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Special Collection: Case Studies from the Spatial Sciences

Jennifer M. Bernstein and Karen Kemp, USC Dornsife Spatial Sciences Institute, USA

Spatial analysis has contributed to addressing environmental problems in a myriad of ways. Defining the spatial scope of an issue is a critical first step in most environmental research projects. Analyzing trends in how a phenomenon moves or changes through and across space makes every unit of analysis a case study. Findings from the field have helped decisionmakers prioritize funding, develop appropriate policy solutions, and demonstrate to the general public how humans impact the non-human world. Environmental problems inherently have spatial boundaries.

The case studies featured in this issue are connected in their use of spatial analysis techniques, awareness of pedagogical best practices, and commitment to spatial science as a tool for environmental problem solving. In selecting from the wide variety of contributions made by faculty and students within the Spatial Sciences Institute at USC, this issue emphasizes manuscripts that employed a case study to illustrate a wider phenomenon or principle rather than provide a technical template for mimicking an analysis technique. Each of these pieces demonstrates one method within the spatial sciences through which a researcher might approach a larger environmental issue.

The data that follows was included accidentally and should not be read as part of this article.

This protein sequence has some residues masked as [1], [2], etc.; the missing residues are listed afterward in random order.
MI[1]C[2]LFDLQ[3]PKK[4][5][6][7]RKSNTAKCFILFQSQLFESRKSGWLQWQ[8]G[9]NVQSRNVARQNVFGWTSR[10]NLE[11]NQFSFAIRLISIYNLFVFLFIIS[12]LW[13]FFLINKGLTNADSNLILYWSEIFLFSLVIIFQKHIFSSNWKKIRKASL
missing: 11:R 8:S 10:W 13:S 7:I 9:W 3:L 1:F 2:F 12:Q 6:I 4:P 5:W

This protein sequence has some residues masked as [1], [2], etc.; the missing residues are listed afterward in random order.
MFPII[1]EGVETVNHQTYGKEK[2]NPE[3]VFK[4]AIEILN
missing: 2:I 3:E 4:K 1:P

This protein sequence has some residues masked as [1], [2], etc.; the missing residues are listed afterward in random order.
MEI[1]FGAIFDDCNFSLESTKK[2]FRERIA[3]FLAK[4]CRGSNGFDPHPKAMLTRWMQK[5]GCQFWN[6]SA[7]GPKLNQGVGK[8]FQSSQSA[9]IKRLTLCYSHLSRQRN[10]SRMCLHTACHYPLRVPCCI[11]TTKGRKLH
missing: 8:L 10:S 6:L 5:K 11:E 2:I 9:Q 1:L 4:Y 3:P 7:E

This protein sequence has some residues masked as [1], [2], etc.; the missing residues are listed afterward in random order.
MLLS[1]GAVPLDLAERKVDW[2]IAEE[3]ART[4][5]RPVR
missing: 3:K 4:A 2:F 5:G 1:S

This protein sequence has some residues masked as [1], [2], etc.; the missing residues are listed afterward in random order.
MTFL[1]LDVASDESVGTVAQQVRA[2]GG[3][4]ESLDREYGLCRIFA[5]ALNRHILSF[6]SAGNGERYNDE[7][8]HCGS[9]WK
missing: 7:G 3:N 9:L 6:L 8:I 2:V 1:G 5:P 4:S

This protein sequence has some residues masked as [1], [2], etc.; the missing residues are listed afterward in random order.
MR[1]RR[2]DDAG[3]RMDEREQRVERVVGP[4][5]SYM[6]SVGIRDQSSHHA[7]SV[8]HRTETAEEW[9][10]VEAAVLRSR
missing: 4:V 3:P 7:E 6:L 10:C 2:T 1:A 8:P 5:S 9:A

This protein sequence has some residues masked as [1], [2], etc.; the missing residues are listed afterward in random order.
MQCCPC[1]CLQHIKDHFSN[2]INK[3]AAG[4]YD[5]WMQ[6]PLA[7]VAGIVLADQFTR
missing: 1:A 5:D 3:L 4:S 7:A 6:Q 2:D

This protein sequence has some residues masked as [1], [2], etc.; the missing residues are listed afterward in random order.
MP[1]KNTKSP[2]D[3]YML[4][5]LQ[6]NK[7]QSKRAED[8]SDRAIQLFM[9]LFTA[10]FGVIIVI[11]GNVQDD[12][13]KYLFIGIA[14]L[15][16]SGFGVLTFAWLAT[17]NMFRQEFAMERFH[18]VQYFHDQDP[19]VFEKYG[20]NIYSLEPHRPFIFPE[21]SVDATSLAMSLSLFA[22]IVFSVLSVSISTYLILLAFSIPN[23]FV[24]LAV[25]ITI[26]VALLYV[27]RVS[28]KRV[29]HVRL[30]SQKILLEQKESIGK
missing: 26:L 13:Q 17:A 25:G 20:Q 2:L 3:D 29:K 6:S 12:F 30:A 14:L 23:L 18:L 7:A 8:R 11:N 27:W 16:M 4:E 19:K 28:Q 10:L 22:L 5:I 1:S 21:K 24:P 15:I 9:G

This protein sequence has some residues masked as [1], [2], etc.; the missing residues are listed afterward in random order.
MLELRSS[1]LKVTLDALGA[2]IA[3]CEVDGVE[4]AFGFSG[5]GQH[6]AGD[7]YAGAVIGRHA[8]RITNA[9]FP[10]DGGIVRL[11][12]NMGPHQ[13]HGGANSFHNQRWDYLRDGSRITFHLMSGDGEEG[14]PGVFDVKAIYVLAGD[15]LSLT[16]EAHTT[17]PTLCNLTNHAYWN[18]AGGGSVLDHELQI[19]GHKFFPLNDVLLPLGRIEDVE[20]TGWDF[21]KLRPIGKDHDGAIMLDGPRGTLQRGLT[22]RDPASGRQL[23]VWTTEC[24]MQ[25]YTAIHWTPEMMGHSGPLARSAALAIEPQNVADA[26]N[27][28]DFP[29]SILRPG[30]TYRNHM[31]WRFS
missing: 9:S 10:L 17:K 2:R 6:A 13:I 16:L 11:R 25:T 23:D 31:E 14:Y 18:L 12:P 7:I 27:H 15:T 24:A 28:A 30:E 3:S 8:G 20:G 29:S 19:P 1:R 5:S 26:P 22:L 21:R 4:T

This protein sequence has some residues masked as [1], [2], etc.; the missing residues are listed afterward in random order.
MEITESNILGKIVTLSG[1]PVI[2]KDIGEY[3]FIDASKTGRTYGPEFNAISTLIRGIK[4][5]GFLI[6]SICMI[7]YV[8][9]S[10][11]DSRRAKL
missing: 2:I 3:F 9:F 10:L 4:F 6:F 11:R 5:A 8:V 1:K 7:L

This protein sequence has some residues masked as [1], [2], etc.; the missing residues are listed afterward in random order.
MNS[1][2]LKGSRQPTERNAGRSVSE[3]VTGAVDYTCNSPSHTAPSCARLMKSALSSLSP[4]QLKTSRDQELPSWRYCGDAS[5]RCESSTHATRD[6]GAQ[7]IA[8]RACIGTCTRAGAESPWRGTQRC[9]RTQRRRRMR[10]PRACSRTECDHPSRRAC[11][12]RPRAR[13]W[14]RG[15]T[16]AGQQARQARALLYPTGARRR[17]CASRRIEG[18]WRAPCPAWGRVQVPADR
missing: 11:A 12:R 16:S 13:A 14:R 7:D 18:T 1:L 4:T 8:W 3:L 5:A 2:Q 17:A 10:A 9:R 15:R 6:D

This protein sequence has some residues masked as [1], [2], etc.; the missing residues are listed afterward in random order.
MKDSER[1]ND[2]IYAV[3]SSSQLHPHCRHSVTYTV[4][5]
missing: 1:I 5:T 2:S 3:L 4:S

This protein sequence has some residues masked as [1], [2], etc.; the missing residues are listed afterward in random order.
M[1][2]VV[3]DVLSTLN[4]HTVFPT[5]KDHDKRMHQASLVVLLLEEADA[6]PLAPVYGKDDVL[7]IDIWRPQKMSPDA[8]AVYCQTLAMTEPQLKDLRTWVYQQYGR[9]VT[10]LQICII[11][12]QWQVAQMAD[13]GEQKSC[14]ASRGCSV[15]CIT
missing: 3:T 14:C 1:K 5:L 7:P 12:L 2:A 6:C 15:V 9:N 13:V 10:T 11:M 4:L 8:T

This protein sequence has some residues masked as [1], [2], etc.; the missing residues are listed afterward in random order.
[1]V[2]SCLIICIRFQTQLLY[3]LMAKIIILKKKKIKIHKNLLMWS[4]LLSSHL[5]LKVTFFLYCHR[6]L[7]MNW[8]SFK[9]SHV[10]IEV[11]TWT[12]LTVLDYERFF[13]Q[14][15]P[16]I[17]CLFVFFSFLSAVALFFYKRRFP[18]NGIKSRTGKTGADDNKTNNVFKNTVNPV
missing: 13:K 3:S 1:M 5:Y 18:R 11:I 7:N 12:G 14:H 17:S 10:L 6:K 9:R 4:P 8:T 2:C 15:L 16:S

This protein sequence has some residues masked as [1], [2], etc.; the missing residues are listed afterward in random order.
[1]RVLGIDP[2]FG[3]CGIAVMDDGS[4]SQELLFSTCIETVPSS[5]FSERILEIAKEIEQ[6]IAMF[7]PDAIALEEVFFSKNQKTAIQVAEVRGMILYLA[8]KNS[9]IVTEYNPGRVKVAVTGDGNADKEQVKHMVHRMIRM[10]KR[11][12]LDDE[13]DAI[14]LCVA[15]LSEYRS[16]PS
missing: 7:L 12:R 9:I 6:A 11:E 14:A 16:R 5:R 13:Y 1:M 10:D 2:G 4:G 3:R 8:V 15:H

Given the pressing nature of environmental problems and the need for interdisciplinary approaches, environmental problem-solving depends on the creative and exploratory combination of multiple methodologies. After delving into these case studies, readers will understand that spatial analysis is not necessarily a superior technique to qualitative approaches, but rather one tool in a wider toolkit enabling environmental problem solving.

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